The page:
Febuary 26, 2006
February 26, 2006
Gem of local baseball history found
Staff writer www.democratandchronicle.com
When he came across the newspaper stories on microfilm, Doug Brei felt a bit like an archeologist who had just unearthed dinosaur bones.
It was true, after all. The Black New York Yankees of the old baseball Negro Leagues had indeed once called Rochester home.
With photocopies in hand, Brei set out to correct a decades-old oversight. The mortgage loan officer from Fairport, with the lifelong passion for local sports history, was able to convince the editors of the Baseball Encyclopedia to finally give Rochester its due regarding the Negro Leagues.
Lost history had been found.
"I realize it's only one line in a book the size of the Manhattan phone book," Brei said. "But for a geek like me who loves sports history and the history of the Negro Leagues, this is huge."
Brei discovered that the Black Yankees had relocated from Yankee Stadium to old Red Wing Stadium on Norton Street before the start of the 1948 season. The move was precipitated by Jackie Robinson's integration of Major League Baseball the summer before, and by the fact there already were three Negro League teams in the metropolitan New York area.
Team owner James Semler felt the move upstate made sense because Rochester had strongly supported Negro League exhibition games here through the years. The Red Wings were more than willing to allow the Black Yankees to set up shop at the old ballpark on Norton Street because it meant additional revenue for the Rochester club.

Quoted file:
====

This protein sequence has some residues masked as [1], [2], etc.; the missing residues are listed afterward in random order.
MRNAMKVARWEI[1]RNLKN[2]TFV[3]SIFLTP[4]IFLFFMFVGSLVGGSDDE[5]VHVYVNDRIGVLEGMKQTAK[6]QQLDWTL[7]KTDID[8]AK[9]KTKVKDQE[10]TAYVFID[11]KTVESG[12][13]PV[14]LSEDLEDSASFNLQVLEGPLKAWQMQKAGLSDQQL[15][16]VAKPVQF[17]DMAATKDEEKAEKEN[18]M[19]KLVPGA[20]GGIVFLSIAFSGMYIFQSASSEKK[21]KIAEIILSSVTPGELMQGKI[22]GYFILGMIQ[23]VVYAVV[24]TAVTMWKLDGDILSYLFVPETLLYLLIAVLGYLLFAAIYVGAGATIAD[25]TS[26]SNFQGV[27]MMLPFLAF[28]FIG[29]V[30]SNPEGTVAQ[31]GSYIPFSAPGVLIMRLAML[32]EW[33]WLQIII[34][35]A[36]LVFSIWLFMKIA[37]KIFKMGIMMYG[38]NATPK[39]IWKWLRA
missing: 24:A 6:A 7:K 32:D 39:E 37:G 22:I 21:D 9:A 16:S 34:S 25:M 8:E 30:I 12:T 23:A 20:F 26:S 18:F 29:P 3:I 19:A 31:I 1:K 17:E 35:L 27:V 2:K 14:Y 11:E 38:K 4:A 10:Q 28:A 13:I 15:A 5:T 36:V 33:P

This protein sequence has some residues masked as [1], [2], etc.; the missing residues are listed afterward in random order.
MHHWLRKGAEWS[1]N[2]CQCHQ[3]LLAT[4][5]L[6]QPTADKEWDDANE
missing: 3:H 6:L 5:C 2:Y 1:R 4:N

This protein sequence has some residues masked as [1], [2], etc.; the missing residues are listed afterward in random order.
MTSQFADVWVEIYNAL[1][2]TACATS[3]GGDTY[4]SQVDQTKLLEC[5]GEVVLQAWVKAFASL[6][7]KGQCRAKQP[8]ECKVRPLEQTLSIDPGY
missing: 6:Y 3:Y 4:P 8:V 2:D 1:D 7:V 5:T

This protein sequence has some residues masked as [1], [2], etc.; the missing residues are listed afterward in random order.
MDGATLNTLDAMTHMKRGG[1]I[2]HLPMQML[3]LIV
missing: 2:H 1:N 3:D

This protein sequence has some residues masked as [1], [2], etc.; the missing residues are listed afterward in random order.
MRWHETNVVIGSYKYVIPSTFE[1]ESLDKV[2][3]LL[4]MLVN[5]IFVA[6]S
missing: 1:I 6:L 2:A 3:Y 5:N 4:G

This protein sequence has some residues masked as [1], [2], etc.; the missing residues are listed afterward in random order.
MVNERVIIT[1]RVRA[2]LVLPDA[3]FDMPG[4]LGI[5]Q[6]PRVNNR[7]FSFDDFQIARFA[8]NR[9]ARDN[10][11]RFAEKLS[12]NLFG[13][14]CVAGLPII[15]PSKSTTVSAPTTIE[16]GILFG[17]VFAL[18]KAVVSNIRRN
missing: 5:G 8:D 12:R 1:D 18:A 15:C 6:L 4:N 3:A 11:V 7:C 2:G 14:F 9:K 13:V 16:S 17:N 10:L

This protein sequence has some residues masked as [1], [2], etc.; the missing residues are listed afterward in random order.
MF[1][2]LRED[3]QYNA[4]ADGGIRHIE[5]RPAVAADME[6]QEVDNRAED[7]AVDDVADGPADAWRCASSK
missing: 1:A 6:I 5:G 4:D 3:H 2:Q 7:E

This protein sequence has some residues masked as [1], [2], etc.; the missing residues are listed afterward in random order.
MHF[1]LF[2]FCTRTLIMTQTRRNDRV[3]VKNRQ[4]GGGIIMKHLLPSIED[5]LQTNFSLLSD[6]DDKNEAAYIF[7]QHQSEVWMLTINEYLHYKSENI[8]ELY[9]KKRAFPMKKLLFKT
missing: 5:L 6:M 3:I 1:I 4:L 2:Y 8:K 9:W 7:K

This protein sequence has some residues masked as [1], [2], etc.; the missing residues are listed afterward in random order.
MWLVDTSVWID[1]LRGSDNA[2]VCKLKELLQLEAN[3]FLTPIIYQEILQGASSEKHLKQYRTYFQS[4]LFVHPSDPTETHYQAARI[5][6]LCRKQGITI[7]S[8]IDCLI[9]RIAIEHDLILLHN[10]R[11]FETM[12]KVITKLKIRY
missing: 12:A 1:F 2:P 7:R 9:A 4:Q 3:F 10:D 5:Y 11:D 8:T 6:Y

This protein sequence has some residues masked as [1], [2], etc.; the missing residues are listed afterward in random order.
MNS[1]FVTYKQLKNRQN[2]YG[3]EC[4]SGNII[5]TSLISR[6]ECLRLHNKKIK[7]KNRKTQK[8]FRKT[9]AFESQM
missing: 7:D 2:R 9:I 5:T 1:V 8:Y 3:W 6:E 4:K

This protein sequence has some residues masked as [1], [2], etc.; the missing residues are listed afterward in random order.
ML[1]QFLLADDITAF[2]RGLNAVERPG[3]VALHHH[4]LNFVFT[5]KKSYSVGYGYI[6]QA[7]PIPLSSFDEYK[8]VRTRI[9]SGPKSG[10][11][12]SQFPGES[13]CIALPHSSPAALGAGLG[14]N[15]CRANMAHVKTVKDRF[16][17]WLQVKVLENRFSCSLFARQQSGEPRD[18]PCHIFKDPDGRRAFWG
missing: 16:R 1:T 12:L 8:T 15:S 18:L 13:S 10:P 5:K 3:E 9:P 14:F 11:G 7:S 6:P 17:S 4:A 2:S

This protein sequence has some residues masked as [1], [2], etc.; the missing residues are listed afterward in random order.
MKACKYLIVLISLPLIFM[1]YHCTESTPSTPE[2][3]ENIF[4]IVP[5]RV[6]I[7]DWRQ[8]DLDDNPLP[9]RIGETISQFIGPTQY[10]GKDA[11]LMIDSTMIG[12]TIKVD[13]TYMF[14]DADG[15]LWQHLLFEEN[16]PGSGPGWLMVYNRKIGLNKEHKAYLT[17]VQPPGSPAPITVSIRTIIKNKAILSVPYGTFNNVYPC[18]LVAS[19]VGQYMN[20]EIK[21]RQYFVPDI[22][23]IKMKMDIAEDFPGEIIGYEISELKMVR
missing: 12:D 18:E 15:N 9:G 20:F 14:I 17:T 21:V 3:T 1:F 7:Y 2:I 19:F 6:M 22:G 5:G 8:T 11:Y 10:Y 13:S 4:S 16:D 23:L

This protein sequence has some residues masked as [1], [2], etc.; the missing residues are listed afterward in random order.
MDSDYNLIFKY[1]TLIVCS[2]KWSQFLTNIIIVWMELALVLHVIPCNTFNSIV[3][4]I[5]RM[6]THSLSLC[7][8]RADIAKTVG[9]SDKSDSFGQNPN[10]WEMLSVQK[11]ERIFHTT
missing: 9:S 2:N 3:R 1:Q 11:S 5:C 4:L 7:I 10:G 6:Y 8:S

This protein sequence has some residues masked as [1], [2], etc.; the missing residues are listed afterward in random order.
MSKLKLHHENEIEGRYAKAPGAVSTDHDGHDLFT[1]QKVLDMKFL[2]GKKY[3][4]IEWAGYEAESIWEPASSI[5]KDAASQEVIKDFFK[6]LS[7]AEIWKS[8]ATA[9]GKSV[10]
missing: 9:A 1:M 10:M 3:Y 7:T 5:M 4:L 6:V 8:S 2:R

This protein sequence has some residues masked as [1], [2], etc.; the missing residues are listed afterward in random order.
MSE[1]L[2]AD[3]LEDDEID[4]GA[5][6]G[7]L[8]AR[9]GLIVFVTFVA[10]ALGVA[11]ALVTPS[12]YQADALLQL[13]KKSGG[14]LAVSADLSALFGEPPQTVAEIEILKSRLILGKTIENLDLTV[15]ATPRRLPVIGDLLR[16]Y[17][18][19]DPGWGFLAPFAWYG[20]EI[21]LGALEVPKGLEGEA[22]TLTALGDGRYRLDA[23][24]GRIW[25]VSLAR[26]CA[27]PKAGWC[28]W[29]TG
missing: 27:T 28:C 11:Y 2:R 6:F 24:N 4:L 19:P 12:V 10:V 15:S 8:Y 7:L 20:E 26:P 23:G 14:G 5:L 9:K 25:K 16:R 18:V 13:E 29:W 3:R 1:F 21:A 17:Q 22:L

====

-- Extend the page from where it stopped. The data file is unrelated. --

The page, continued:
"They could move here and still retain their name as the New York Black Yankees," Brei said. "The New York would go from referring to the city to the state."
Their Black Yankees' Rochester debut on May 25, 1948, drew a crowd of nearly 2,000 spectators, who were treated to a doubleheader sweep of the Newark (N.J.) Eagles. In the nightcap, New York pitchers Albert Stevens and John Stanley teamed up to pitch a no-hitter.
That gem would be the highlight of an otherwise dismal season. The Black Yankees wound up winning just eight of 40 games before folding. At the end of the '48 campaign, the Negro National League went belly-up — its demise hastened by the integration of the heretofore white-only major leagues.
One of the more prominent Black Yankees that summer was George Crowe, who became the third African American to sign with the Boston (now Atlanta) Braves. His best big-league season occurred in 1957, when he batted .271 with 31 home runs and 92 RBI for the Cincinnati Reds.
The third-base coach for the '48 Black Yankees was George "Mule" Suttles, who retired four years earlier as the third-leading home run hitter in Negro Leagues history. Brei believes Suttles, who died in 1966, has an excellent chance of being inducted in the Baseball Hall of Fame when the results of a special election of NegroLeaguers are announced.
"That would give us a Rochester connection to this year's induction ceremonies," he said.
Since the time his dad took him to his first Red Wings game in 1971, Brei has been smitten with local professional sports. He recalls leafing through the Pro Football Encyclopedia as a kid, looking for former Rochester Jeffersons.
"I guess those were my first attempts at research," he said.